DSDCurry: Declarative Software Development with Curry (Version 2010)

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DSDCurry is a transformation tool to support the development of reliable declarative programs written in the multi-paradigm declarative language Curry. The current implementation of DSDCurry is a prototype to test this framework with respect to the Curry implementation PAKCS.

This development framework exploits the expressive power of functional logic programming to write specifcations as well as programs implementing them in the same language. Specifications written in Curry are executable. Thus, they can be used as an initial prototypical implementation of the program. When the specification is tested so that one is convinced that it specifies the intended problem correctly, one can implement a more efficient program, if necessary. In this case, the specification is used as an assertion that is being checked during execution of the program.

The DSDCurry transformation tool supports this development process by generating the auxiliary code in a module. For this purpose, DSDCurry is based on the following requirements:

  • A specification for an operation consists of a precondition describing the accepted inputs and a postcondition relating input values to their intended result values. The pre- and postconditions are constraints (i.e., of type Success).
  • The pre- and postcondition of an operation f must have the names f'pre and f'post, respectively.
  • Each function with a precondition should also have a postcondition.
  • If there is a postcondition f'post but no definition of a function f, the postcondition will be used as a first implementation of f.
  • If there is a postcondition f'post but no precondition f'pre, it is assumed that the precondition is defined as (const success).


Consider you need an operation sort to sort a list of integers, i.e., it should have the type

  sort :: [Int] -> [Int]

We start by writing a specification of this operation in the form a contract consisting of the trivial precondition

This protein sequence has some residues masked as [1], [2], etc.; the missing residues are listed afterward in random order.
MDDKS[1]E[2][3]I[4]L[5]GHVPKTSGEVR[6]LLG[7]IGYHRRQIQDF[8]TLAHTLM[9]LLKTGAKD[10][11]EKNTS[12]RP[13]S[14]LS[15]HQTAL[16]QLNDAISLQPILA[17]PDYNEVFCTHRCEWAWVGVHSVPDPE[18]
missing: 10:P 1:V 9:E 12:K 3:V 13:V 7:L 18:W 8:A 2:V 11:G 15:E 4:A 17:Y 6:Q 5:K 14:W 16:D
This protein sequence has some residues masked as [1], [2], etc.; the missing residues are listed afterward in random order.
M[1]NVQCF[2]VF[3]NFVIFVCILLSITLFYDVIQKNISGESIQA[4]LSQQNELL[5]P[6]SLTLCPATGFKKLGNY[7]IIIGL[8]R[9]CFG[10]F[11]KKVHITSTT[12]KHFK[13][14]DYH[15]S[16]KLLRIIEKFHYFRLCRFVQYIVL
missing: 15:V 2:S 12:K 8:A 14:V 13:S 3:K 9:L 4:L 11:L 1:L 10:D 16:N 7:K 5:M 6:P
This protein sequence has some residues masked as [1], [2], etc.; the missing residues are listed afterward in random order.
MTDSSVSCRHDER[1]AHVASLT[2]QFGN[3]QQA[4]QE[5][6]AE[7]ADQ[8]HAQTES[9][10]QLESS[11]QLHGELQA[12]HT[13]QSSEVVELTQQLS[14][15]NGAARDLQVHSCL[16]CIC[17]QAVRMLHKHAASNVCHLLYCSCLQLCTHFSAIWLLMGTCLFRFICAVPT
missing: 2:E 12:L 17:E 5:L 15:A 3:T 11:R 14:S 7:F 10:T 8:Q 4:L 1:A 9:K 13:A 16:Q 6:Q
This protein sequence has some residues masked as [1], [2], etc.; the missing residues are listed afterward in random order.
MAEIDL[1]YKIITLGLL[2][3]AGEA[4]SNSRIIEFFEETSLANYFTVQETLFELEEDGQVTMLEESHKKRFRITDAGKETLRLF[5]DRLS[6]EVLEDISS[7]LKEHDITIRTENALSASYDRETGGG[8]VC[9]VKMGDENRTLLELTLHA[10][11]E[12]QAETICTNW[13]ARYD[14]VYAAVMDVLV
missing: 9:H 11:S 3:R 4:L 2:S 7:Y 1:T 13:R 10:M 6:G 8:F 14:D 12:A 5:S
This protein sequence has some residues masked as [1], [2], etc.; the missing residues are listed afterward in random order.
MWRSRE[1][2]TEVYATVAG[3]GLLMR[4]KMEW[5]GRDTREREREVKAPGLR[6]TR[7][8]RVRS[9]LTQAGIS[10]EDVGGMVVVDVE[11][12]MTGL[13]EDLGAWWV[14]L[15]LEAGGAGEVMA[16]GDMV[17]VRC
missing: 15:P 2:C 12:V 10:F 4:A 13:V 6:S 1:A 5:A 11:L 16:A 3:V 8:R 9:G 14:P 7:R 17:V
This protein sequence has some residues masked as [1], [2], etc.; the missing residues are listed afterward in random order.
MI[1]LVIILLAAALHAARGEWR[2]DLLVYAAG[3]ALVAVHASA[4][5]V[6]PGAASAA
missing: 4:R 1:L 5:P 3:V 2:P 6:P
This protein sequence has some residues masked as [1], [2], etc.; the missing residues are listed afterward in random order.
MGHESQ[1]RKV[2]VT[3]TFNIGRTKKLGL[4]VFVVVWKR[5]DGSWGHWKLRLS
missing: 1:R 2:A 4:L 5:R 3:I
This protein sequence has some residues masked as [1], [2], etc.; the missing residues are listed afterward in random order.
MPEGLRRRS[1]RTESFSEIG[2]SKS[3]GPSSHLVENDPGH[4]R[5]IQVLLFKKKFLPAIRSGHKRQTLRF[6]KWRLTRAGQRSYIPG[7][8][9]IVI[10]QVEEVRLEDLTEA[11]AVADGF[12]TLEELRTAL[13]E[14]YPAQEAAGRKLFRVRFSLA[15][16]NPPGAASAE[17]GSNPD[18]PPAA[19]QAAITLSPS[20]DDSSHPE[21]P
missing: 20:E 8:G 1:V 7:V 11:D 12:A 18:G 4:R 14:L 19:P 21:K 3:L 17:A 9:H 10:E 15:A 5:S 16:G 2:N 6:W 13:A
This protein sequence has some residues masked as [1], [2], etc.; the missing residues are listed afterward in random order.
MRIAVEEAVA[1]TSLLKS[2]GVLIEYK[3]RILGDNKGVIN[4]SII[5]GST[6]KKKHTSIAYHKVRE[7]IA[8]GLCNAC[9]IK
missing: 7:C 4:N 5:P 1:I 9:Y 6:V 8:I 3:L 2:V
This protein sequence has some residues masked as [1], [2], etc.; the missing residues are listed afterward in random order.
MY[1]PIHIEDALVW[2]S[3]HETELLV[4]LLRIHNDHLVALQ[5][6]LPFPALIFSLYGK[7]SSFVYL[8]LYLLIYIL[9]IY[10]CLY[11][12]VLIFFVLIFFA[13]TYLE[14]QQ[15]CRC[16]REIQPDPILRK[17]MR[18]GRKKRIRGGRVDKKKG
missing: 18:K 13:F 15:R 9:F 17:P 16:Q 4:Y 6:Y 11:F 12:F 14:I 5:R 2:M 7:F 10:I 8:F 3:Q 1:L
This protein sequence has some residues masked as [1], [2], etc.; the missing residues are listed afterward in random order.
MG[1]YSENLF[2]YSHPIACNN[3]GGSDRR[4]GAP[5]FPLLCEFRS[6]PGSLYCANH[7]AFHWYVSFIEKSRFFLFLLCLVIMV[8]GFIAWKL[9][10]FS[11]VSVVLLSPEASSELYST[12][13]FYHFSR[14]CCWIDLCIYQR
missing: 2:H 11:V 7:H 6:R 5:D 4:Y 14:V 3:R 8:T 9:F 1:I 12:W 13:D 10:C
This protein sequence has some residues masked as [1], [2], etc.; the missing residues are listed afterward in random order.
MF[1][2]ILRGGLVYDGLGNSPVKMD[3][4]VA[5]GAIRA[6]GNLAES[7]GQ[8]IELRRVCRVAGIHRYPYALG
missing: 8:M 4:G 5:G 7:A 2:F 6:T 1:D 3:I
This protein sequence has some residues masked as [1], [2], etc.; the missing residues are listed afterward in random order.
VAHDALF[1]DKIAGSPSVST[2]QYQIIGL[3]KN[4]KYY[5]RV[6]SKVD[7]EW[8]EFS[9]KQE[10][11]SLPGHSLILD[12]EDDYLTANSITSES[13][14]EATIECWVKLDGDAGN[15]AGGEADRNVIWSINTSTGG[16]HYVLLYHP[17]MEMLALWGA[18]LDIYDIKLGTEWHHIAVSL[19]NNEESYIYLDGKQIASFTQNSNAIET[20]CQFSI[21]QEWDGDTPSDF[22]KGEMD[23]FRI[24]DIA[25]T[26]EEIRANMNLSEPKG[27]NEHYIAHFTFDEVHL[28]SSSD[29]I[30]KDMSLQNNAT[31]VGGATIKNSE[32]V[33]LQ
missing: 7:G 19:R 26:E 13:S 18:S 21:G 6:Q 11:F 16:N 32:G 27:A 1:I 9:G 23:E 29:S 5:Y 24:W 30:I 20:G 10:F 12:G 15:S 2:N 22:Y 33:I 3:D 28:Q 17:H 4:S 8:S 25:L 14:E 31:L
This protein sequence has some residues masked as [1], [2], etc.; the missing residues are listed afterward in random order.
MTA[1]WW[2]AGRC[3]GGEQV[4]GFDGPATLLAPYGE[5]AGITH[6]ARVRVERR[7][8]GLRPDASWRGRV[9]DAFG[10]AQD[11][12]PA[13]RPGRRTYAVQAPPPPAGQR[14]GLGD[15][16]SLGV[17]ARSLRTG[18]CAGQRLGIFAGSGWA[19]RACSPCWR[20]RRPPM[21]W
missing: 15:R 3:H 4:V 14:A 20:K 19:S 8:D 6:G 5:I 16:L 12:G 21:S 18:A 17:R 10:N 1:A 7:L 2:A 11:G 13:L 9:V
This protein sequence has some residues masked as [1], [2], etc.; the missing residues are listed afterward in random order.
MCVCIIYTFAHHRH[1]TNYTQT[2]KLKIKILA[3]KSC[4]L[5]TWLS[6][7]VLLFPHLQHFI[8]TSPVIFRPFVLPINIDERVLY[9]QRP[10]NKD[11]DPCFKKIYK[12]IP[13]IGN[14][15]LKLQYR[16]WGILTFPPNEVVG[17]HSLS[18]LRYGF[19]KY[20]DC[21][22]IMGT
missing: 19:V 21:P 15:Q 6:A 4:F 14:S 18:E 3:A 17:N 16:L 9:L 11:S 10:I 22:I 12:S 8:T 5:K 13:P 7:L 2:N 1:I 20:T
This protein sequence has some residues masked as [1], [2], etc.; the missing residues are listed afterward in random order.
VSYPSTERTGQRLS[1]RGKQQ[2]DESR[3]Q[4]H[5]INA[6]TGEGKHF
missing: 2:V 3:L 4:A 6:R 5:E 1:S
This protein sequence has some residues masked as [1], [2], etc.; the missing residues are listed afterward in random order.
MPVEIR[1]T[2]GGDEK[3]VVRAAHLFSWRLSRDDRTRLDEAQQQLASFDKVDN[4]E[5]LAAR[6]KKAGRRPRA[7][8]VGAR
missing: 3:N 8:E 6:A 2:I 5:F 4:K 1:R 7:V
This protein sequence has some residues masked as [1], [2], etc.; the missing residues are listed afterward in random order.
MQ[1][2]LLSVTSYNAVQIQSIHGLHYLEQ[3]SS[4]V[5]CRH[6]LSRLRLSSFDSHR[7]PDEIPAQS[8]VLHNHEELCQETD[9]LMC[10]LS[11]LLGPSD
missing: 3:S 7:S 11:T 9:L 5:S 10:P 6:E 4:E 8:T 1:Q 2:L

sort'pre :: [Int] -> Success
  sort'pre _ = success
and the postcondition
  sort'post :: [Int] -> [Int] -> Success
  sort'post x y = (y =:= permute x) & sorted y

The postcondition states that the result of the operation sort should be a permutation of its input and all elements are in ascending order. The definition of permutations and ordered lists is a straightforward task in Curry:

  permute []     = []
  permute (x:xs) = ndinsert x (permute xs)
   where ndinsert x ys     = x : ys
         ndinsert x (y:ys) = y : ndinsert x ys

  sorted []       = success
  sorted [_]      = success
  sorted (x:y:ys) = (x<=y)=:=True & sorted (y:ys)

If we put this code into a module sort.curry, we can transform it by the command

  > dsdcurry sort

and obtain a new module sortC.curry where the pre- and postconditions are used as a first implementation:

  > pakcs -l sortC
  sortC> sort [5,1,2,6,3]
  Result: [1,2,3,5,6]

Now we take our computer science education into account and remember the quicksort algorithm that is based on sorting separately the elements that are smaller and larger as some pivot element. We can implement this idea by adding the following definition to the module sort.curry:

  sort :: [Int] -> [Int]
  sort []     = []
  sort (x:xs) = sort (filter (<x) xs) ++ [x] ++ sort (filter (>x) xs)
If we transform this modified module again by
  > dsdcurry sort

the pre- and postcondition are now added as run-time assertions to check the behavior of the implemented sort operation. The first test looks fine:

  > pakcs -l sortC
  sortC> sort [5,1,2,6,3]
  Result: [1,2,3,5,6]
However, a further test shows a non-intended behavior:
  sortC> sort [5,1,2,6,5,3]
  ERROR: Postcondition of operation 'sort' failed!

After looking at (and maybe debugging) our implementation, we spot the error that we forget the elements equal to the pivot element. Thus, we change the definition to

  sort :: [Int] -> [Int]
  sort []     = []
  sort (x:xs) = sort (filter (<x) xs) ++ [x] ++ sort (filter (>=x) xs)
and transform and execute the resulting program again:
  > pakcs -l sortC
  sortC> sort [5,1,2,6,5,3]
  Result: [1,2,3,5,5,6]

When we are convinced by several tests that the implementation seems right, we can try to prove its correctness using the specification as a proof obligation. However, this is not supported by DSDCurry so that you have to use your brain...


The implementation of DSDCurry is freely available. DSDCurry is implemented in Curry and uses various libraries available in the Curry implementation PAKCS. Thus, you should have PAKCS (Version 1.9.2(8) or higher) installed in order to use DSDCurry. The implementation is available as a gzipped tar file (see the README file in the distribution for further instructions how to install and use the system). After downloading, the following commands should be sufficient to install it:

  > tar xvzf dsdcurry2010.tar.gz
  > cd dsdcurry
  > make

This should install the executable dsdcurry provided that pakcs is in your path (otherwise, modify the Makefile).


Sorry, apart from this web page and the README in the distribution, there is no separate user manual for DSDCurry. However, it is easy to use so that we hope you enjoy it. More detailed information can be found in the following paper.

A Transformation Tool for Functional Logic Program Development (WLP 2010)
This paper describes the basic ideas of declarative software development in Curry and the tool DSDCurry.

Michael Hanus
Last modified: Thu Apr 28 19:27:22 CEST 2011

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